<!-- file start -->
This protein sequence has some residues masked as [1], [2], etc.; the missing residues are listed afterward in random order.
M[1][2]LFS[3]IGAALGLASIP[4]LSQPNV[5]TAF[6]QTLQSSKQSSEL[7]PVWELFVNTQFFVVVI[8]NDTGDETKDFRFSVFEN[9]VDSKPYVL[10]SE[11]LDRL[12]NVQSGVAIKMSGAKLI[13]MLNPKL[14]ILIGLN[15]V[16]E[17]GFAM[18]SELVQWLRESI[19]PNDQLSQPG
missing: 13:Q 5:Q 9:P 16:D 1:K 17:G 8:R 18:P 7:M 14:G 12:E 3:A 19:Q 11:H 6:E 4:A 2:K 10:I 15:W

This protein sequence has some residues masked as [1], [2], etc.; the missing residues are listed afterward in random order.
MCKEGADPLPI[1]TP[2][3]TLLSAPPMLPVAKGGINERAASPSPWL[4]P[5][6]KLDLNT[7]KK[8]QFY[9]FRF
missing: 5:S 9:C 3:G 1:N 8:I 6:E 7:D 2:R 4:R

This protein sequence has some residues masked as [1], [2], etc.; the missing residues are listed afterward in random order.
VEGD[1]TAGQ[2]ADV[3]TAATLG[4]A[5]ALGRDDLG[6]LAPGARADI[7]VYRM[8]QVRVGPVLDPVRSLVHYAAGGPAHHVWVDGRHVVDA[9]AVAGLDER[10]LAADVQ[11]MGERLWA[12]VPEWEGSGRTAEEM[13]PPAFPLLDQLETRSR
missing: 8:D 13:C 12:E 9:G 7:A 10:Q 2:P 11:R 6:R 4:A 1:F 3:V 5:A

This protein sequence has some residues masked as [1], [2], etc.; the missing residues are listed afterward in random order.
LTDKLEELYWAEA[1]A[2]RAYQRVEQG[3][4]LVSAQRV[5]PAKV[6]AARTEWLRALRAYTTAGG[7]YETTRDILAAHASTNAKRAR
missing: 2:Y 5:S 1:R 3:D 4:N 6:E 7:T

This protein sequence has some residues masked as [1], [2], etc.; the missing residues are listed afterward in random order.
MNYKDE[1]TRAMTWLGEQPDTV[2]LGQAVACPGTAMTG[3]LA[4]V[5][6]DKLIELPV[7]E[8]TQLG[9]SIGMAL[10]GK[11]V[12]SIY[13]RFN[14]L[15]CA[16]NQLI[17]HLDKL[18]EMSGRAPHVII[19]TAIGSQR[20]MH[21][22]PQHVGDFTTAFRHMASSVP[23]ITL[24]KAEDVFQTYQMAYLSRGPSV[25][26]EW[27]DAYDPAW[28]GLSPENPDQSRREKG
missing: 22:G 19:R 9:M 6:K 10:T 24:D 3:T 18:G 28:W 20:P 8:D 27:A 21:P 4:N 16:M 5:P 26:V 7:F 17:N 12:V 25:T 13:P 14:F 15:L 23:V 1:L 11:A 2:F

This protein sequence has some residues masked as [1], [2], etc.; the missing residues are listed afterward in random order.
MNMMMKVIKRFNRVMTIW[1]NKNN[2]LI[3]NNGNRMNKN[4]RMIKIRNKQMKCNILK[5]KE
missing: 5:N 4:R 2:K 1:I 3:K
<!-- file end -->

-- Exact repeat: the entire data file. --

This protein sequence has some residues masked as [1], [2], etc.; the missing residues are listed afterward in random order.
M[1][2]LFS[3]IGAALGLASIP[4]LSQPNV[5]TAF[6]QTLQSSKQSSEL[7]PVWELFVNTQFFVVVI[8]NDTGDETKDFRFSVFEN[9]VDSKPYVL[10]SE[11]LDRL[12]NVQSGVAIKMSGAKLI[13]MLNPKL[14]ILIGLN[15]V[16]E[17]GFAM[18]SELVQWLRESI[19]PNDQLSQPG
missing: 13:Q 5:Q 9:P 16:D 1:K 17:G 8:R 18:P 7:M 14:G 12:E 3:A 19:Q 11:H 6:E 4:A 2:K 10:I 15:W

This protein sequence has some residues masked as [1], [2], etc.; the missing residues are listed afterward in random order.
MCKEGADPLPI[1]TP[2][3]TLLSAPPMLPVAKGGINERAASPSPWL[4]P[5][6]KLDLNT[7]KK[8]QFY[9]FRF
missing: 5:S 9:C 3:G 1:N 8:I 6:E 7:D 2:R 4:R

This protein sequence has some residues masked as [1], [2], etc.; the missing residues are listed afterward in random order.
VEGD[1]TAGQ[2]ADV[3]TAATLG[4]A[5]ALGRDDLG[6]LAPGARADI[7]VYRM[8]QVRVGPVLDPVRSLVHYAAGGPAHHVWVDGRHVVDA[9]AVAGLDER[10]LAADVQ[11]MGERLWA[12]VPEWEGSGRTAEEM[13]PPAFPLLDQLETRSR
missing: 8:D 13:C 12:E 9:G 7:A 10:Q 2:P 11:R 6:R 4:A 1:F 3:V 5:A

This protein sequence has some residues masked as [1], [2], etc.; the missing residues are listed afterward in random order.
LTDKLEELYWAEA[1]A[2]RAYQRVEQG[3][4]LVSAQRV[5]PAKV[6]AARTEWLRALRAYTTAGG[7]YETTRDILAAHASTNAKRAR
missing: 2:Y 5:S 1:R 3:D 4:N 6:E 7:T

This protein sequence has some residues masked as [1], [2], etc.; the missing residues are listed afterward in random order.
MNYKDE[1]TRAMTWLGEQPDTV[2]LGQAVACPGTAMTG[3]LA[4]V[5][6]DKLIELPV[7]E[8]TQLG[9]SIGMAL[10]GK[11]V[12]SIY[13]RFN[14]L[15]CA[16]NQLI[17]HLDKL[18]EMSGRAPHVII[19]TAIGSQR[20]MH[21][22]PQHVGDFTTAFRHMASSVP[23]ITL[24]KAEDVFQTYQMAYLSRGPSV[25][26]EW[27]DAYDPAW[28]GLSPENPDQSRREKG
missing: 22:G 19:R 9:M 6:K 10:T 24:D 3:T 18:G 28:W 20:P 8:D 27:A 21:P 4:N 16:M 5:P 26:V 7:F 17:N 12:V 25:T 13:P 14:F 15:L 23:V 1:L 11:A 2:F

This protein sequence has some residues masked as [1], [2], etc.; the missing residues are listed afterward in random order.
MNMMMKVIKRFNRVMTIW[1]NKNN[2]LI[3]NNGNRMNKN[4]RMIKIRNKQMKCNILK[5]KE
missing: 5:N 4:R 2:K 1:I 3:K